Last summer I visited Paris’s latest and greatest public space project, Les Berges, located on the banks of the River Seine. I recently returned to Paris and was curious to see how it looks, one year later.
Les Berges continues to amaze me: 2.3 kilometers of former roadway are now dedicated as public space, featuring bars and cafés, green spaces and floating parks on former river barges, picnic benches and even small containers you can rent for a party or performance. There are children’s play areas, a skate park, as well as art exhibitions and cultural performances. The cars are gone; cyclists, walkers, nappers and café goers now dominate. I won’t go into the details – I already wrote about the project’s background last summer.
Briefly, this was the legacy project of Former Socialist Party Mayor, Bertrand Delanoë (2001- 2014). Delanoë was mayor when the bike-sharing (Velib) and car-sharing schemes were introduced and he worked to improve Paris’s cycling infrastructure – extending bike lanes and improving safety.
Les Berges was the final step: take back Paris’s most beautiful and central space from the car and return it to the people. Delanoë stepped down in April 2014, replaced by Ana Hidalgo (the first woman to hold the office.) While they are from the same political party, I was curious to see if a new leader in town would change the nature of Les Berges… A few things are different. In July 2013 during Les Berges’s opening there was more grandeur: more public performances featuring professional artists and actors, more athletic competitions, more temporary art displays and more workshops to learn how to paint, dance or act. It was more manicured.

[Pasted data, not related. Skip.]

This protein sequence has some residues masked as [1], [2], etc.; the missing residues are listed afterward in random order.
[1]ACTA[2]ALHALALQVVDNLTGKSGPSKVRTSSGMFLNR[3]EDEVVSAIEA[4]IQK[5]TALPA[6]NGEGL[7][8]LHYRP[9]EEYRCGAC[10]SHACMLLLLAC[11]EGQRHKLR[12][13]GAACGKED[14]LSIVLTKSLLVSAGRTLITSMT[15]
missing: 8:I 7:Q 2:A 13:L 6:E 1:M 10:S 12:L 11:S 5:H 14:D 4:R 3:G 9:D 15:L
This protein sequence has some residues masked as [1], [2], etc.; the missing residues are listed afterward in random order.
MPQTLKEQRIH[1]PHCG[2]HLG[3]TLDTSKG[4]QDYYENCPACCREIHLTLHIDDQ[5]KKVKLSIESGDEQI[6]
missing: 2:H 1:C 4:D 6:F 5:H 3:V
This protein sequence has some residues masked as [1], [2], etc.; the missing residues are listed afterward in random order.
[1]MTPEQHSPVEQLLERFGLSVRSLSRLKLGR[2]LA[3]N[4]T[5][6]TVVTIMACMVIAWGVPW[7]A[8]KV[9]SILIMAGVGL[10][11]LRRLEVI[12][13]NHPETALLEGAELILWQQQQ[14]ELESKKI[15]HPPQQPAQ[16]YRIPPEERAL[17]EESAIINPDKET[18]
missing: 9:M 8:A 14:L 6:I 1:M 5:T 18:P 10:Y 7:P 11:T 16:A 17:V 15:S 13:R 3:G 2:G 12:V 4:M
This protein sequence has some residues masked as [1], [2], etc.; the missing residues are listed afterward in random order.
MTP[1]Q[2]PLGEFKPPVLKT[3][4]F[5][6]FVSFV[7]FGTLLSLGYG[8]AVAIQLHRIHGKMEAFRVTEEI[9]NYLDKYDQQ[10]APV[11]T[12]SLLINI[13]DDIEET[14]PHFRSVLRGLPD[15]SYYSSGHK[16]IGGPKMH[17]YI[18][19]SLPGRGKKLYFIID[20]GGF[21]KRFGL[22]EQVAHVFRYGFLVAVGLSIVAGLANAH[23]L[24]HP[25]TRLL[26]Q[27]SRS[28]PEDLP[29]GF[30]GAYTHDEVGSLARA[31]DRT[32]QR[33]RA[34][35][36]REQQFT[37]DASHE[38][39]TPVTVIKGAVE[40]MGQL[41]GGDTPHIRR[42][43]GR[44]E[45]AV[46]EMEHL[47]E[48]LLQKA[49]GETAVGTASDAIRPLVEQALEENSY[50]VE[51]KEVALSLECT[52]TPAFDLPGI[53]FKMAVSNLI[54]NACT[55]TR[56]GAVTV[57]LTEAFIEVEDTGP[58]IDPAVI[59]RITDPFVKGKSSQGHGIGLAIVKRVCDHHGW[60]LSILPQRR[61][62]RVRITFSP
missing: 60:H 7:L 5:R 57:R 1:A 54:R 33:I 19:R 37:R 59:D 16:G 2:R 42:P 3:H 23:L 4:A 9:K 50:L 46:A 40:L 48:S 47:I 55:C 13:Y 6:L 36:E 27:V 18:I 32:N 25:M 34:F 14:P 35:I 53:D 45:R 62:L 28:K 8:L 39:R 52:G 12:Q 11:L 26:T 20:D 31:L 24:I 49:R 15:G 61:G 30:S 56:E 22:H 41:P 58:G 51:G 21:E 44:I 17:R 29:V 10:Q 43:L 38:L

In July 2014, some of the well manicured gardens are overgrown – now providing plenty of hidden picnic spots in the centre of Paris. The formal project organization was quieter and fewer workshops were scheduled (although I did see one scheduled on urban farming – my favorite topic!) Still, Les Berges has not gone quiet. It is thriving. One year later, Les Berges has been taken over by the people. The cafés are full, as are the children’s climbing wall, Skate Park and floating gardens. The performances remain, but they are more random: we stumbled upon a dance routine featuring a bunch of stunning 60+ year olds. I laughed when several jugglers were interrupted when their three-year-old switched their background music. Meanwhile, the most popular activity at Les Berges was to relax and take it all in – we found countless persons resting, conversing, enjoying a picnic, a nap or a bottle of wine by the river. It sounded like an excellent idea at the time. Besides, to really understand the project, one needs to experience it right? A cold bottle of riverside Rosé on a warm summer evening did the trick just nicely.
Paris, you win again!